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Sep 6th 2010 11:42PM Steve,
I am happy you'd love to be corrected because...
"Exposure to certain agricultural pesticides may be associated with an increased risk of prostate cancer among pesticide applicators, according to a large study looking at the causes of cancer and other diseases in the farming community. The study, part of a long-term study of pesticide applicators and their spouses known as the Agricultural Health Study (AHS), appears in the May 1, 2003, issue of the American Journal of Epidemiology*. The AHS is a collaborative effort involving the National Cancer Institute (NCI), the National Institute of Environmental Health Sciences, and the Environmental Protection Agency." http://www.cancer.gov/newscenter/pressreleases/AgricultureHealthStudy
"Colon cancer risk was up to four times higher when exposed to aldicarb, a pesticide used on cotton, peanut, and soybean crops. Rectal cancer risk more than doubled for study participants with the most exposure to chlorpyrifos, a versatile chemical used to kill pests on food crops, tobacco, pasture land, and lawns." http://coloncancer.about.com/od/cancerresearch/a/04122007.htm
"(Beyond Pesticides, September 29, 2009) A new study reveals that children exposed to agricultural pesticides applied near their home have up to twice the risk of developing the most common form of childhood leukemia, according to the Northern California Cancer Center (NCCC). The study, “Residential proximity to agricultural pesticide applications and childhood acute lymphoblastic leukemia,” published in the October issue of Environmental Research, used a unique California database to reveal an elevated risk in acute lymphoblastic leukemia (ALL) among children living near applications of certain categories of pesticides used in agriculture.
The study, led by Rudolph Rull, Ph.D., shows an elevated risk of ALL associated with moderate exposure, but not high exposure, to pesticides classified as organophosphates (odds ratio (OR) 1.6), chlorophenoxy herbicides (OR 2.0), and triazines (OR 1.9), and with agricultural pesticides used as insecticides (OR 1.5) or fumigants (OR 1.7)." http://www.beyondpesticides.org/dailynewsblog/?p=2480
"A Norwegian study of a large population of rural residents found that pesticide use was associated with cancer in young children of less then five years of age (2). Participation in horticulture and pesticides use was also associated with Wilms tumor, non-Hodgkin’s lymphoma, retinoblastoma (eye cancer), and neuroblastoma." http://www.envirohealthpolicy.net/kidstest/Cancer%20Pages/DoPesticidesCauseCancerinChildren.htm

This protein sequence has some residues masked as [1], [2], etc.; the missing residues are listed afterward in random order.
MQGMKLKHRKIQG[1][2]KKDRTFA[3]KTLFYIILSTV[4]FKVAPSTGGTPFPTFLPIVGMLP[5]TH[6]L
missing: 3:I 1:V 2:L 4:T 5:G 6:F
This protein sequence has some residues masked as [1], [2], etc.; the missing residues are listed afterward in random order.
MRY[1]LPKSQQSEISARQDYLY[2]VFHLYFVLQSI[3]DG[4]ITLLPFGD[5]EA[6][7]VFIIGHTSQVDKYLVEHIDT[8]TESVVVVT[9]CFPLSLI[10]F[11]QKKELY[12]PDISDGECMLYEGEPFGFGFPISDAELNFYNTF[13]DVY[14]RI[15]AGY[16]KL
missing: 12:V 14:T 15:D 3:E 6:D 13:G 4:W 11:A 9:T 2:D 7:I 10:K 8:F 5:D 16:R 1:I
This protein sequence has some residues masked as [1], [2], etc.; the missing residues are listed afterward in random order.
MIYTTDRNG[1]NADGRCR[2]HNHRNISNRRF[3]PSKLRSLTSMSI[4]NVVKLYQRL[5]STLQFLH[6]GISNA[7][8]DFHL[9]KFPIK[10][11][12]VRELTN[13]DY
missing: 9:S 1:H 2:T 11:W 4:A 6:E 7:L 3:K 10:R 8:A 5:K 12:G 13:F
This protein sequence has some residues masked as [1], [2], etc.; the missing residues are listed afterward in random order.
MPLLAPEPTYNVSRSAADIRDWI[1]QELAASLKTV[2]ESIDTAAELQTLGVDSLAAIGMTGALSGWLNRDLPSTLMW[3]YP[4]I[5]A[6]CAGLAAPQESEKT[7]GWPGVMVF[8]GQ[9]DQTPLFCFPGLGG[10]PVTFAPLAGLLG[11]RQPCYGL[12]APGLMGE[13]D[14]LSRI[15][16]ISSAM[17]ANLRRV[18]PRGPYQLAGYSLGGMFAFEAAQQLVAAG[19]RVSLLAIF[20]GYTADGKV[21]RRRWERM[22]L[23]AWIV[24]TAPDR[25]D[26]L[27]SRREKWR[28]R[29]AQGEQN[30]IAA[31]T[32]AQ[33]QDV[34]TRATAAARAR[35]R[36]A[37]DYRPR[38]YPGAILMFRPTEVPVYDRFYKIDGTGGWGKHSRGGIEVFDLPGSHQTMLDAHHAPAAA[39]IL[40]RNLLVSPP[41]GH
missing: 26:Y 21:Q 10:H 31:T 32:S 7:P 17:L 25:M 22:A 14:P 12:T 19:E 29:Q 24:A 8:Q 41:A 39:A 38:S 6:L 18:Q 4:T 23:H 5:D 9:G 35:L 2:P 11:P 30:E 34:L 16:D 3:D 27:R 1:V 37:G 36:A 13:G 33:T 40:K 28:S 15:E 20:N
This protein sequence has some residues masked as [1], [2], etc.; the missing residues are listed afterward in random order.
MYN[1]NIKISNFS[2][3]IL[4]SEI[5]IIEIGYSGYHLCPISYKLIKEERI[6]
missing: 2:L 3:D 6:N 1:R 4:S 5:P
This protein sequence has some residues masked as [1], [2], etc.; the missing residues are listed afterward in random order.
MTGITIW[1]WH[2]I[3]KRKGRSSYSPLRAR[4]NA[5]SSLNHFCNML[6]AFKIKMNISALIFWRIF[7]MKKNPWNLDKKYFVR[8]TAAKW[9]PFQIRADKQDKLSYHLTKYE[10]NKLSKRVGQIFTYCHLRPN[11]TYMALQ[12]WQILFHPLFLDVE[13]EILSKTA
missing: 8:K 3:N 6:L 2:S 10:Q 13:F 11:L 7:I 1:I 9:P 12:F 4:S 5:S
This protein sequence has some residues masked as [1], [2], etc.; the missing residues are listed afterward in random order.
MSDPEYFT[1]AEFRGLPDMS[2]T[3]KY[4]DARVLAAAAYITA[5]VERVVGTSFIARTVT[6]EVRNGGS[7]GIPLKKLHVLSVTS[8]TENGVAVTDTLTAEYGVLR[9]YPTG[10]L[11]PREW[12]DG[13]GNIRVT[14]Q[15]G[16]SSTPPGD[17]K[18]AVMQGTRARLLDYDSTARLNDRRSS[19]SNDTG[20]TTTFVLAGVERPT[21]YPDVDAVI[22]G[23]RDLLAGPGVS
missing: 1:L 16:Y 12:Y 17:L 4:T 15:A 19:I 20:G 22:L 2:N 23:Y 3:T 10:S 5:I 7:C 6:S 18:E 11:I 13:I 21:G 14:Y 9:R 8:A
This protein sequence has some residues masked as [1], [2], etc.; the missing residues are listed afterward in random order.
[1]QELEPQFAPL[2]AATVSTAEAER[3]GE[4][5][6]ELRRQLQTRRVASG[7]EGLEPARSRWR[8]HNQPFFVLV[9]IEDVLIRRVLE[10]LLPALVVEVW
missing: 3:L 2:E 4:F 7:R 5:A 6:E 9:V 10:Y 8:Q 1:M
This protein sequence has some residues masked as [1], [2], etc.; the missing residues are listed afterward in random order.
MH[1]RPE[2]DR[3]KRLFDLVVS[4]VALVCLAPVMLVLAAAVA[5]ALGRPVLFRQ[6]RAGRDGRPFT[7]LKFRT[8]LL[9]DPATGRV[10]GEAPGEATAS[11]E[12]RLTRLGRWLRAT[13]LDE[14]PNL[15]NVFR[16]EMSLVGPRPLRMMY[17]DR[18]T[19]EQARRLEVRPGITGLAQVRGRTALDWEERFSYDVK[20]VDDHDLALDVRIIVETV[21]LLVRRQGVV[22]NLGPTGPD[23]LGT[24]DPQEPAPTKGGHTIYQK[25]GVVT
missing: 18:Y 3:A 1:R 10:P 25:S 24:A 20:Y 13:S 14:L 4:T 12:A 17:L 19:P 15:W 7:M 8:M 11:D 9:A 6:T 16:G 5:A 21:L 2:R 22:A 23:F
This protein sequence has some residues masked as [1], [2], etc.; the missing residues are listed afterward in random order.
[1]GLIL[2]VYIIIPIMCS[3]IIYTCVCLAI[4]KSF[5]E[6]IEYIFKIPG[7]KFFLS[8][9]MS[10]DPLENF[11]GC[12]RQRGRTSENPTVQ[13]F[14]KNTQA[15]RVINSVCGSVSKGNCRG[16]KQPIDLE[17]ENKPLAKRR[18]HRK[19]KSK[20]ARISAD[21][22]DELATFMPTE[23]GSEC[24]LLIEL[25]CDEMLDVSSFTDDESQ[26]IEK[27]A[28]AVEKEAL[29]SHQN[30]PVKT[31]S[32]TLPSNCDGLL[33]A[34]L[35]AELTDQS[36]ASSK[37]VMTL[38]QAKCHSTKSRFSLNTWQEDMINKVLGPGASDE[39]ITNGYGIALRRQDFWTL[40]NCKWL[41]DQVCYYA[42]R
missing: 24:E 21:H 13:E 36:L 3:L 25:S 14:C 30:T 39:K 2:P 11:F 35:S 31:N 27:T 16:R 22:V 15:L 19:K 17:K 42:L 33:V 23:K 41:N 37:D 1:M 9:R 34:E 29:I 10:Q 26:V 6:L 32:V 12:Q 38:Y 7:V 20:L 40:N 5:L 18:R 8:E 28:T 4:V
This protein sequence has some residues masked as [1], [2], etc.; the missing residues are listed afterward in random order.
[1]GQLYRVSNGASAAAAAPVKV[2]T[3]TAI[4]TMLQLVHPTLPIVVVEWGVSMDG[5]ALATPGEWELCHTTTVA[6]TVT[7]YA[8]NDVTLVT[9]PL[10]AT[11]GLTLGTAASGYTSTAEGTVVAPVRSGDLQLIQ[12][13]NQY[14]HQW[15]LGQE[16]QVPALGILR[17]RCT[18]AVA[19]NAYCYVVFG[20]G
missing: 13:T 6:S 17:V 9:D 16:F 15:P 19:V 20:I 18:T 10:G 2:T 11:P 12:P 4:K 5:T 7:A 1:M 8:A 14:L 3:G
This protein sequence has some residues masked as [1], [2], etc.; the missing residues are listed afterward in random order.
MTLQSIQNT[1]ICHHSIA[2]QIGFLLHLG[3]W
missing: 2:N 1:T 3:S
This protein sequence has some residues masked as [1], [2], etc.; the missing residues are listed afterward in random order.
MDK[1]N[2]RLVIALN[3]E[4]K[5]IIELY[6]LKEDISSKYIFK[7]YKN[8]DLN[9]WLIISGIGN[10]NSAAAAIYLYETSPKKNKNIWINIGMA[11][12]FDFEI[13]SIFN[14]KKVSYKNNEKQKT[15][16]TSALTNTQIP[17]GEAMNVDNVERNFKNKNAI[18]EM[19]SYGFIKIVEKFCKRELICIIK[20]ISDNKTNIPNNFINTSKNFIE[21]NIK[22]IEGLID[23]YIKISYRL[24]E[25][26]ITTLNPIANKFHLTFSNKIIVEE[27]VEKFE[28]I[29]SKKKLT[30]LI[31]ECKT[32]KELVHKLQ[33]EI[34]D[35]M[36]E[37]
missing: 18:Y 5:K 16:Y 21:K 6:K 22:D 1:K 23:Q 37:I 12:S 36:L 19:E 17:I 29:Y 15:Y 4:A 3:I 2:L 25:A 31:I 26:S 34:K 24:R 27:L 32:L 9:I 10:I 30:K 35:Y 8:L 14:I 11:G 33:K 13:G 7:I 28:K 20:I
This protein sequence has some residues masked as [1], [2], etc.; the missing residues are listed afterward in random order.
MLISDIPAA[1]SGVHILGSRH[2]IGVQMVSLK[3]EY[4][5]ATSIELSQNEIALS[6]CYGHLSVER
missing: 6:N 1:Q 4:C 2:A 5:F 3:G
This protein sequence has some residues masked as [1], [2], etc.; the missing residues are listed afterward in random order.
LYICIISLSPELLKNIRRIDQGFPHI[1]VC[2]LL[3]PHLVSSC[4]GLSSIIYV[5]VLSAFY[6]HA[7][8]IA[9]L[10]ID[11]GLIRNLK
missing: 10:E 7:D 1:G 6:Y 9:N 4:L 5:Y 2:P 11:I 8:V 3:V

"A new study in PLoS ONE adds heft to a link between pesticides and obesity that’s been emerging for the past several years. Soo Lim, of the Department of Internal Medicine at Seoul National University College in Korea, is lead author. Lim and colleagues exposed a group of lab mice to low levels of the common pesticide atrazine. Then, they divided the group: half the mice ate a fatty diet, and the other half ate normally.
The authors report that the pesticide decreased metabolism, increased body weight, and jacked insulin resistance even in mice eating the normal diet. A high-fat diet just made it worse.
Furthermore, atrazine decreased oxygen consumption and hindered basic aspects of cell signaling.
“These results suggest that long-term exposure to the herbicide ATZ might contribute to the development of insulin resistance and obesity, particularly where a high-fat diet is prevalent,” Lim and her team report."" http://anneminard.com/2009/04/14/day-80-pesticides-give-you-obesity/
""Evidence has been steadily accumulating that certain hormone-mimicking pollutants, ubiquitous in the food chain, have two previously unsuspected effects. They act on genes in the developing fetus and newborn to turn more precursor cells into fat cells, which stay with you for life. And they may alter metabolic rate, so that the body hoards calories rather than burning them, like a physiological Scrooge. 'The evidence now emerging says that being overweight is not just the result of personal choices about what you eat, combined with inactivity,' says Retha Newbold of the National Institute of Environmental Health Sciences in North Carolina, part of the National Institutes of Health (NIH). 'Exposure to environmental chemicals during development may be contributing to the obesity epidemic.'" " http://www.panna.org/resources/panups/panup_20090917
" Tributyltin, the main active ingredient in many pesticides, causes damage to the nervous, immune and reproductive systems of animals from water fleas to humans.
But that’s not all. The chemical may interfere with cells, making people more prone to obesity.